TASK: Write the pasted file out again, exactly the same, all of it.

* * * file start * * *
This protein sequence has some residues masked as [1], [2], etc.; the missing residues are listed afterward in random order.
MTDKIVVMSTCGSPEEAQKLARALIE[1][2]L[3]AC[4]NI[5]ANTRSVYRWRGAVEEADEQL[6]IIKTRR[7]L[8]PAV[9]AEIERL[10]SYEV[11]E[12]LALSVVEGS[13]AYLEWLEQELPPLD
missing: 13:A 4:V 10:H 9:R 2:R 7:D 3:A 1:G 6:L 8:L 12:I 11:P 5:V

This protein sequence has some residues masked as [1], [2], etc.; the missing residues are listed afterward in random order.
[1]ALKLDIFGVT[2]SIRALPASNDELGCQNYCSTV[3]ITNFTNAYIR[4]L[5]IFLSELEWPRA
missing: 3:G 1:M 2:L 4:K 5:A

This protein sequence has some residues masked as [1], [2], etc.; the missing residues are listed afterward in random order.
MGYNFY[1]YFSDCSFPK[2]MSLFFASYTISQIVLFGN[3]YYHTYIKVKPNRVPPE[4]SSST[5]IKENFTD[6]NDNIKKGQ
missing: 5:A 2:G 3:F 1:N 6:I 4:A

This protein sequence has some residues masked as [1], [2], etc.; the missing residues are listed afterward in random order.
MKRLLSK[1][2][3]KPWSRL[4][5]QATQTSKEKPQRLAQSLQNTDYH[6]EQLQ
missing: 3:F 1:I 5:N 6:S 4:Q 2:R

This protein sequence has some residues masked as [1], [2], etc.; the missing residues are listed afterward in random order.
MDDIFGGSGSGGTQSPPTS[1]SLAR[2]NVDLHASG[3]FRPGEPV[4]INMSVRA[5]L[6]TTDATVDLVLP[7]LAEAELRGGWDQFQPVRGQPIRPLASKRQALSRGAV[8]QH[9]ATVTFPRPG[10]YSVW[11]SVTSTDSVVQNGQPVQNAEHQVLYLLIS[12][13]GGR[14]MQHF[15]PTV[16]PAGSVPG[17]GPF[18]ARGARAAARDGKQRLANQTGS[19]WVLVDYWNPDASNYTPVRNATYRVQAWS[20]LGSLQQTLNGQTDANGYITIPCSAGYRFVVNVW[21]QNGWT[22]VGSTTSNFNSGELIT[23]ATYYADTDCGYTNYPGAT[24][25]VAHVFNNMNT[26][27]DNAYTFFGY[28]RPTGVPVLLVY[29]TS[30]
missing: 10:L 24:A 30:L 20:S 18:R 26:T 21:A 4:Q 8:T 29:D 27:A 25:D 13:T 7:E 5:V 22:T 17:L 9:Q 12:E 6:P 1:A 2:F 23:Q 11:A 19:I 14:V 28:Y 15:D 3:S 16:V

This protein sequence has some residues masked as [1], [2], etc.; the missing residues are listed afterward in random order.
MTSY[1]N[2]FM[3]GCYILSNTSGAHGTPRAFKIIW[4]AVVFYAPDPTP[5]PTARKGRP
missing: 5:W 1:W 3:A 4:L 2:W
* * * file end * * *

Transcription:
This protein sequence has some residues masked as [1], [2], etc.; the missing residues are listed afterward in random order.
MTDKIVVMSTCGSPEEAQKLARALIE[1][2]L[3]AC[4]NI[5]ANTRSVYRWRGAVEEADEQL[6]IIKTRR[7]L[8]PAV[9]AEIERL[10]SYEV[11]E[12]LALSVVEGS[13]AYLEWLEQELPPLD
missing: 13:A 4:V 10:H 9:R 2:R 7:D 3:A 1:G 6:L 8:L 12:I 11:P 5:V

This protein sequence has some residues masked as [1], [2], etc.; the missing residues are listed afterward in random order.
[1]ALKLDIFGVT[2]SIRALPASNDELGCQNYCSTV[3]ITNFTNAYIR[4]L[5]IFLSELEWPRA
missing: 3:G 1:M 2:L 4:K 5:A

This protein sequence has some residues masked as [1], [2], etc.; the missing residues are listed afterward in random order.
MGYNFY[1]YFSDCSFPK[2]MSLFFASYTISQIVLFGN[3]YYHTYIKVKPNRVPPE[4]SSST[5]IKENFTD[6]NDNIKKGQ
missing: 5:A 2:G 3:F 1:N 6:I 4:A

This protein sequence has some residues masked as [1], [2], etc.; the missing residues are listed afterward in random order.
MKRLLSK[1][2][3]KPWSRL[4][5]QATQTSKEKPQRLAQSLQNTDYH[6]EQLQ
missing: 3:F 1:I 5:N 6:S 4:Q 2:R

This protein sequence has some residues masked as [1], [2], etc.; the missing residues are listed afterward in random order.
MDDIFGGSGSGGTQSPPTS[1]SLAR[2]NVDLHASG[3]FRPGEPV[4]INMSVRA[5]L[6]TTDATVDLVLP[7]LAEAELRGGWDQFQPVRGQPIRPLASKRQALSRGAV[8]QH[9]ATVTFPRPG[10]YSVW[11]SVTSTDSVVQNGQPVQNAEHQVLYLLIS[12][13]GGR[14]MQHF[15]PTV[16]PAGSVPG[17]GPF[18]ARGARAAARDGKQRLANQTGS[19]WVLVDYWNPDASNYTPVRNATYRVQAWS[20]LGSLQQTLNGQTDANGYITIPCSAGYRFVVNVW[21]QNGWT[22]VGSTTSNFNSGELIT[23]ATYYADTDCGYTNYPGAT[24][25]VAHVFNNMNT[26][27]DNAYTFFGY[28]RPTGVPVLLVY[29]TS[30]
missing: 10:L 24:A 30:L 20:S 18:R 26:T 21:A 4:Q 8:T 29:D 27:A 25:D 13:T 7:E 5:V 22:T 17:L 9:Q 12:E 6:P 1:A 2:F 23:Q 11:A 19:I 14:V 28:Y 15:D 3:S 16:V

This protein sequence has some residues masked as [1], [2], etc.; the missing residues are listed afterward in random order.
MTSY[1]N[2]FM[3]GCYILSNTSGAHGTPRAFKIIW[4]AVVFYAPDPTP[5]PTARKGRP
missing: 5:W 1:W 3:A 4:L 2:W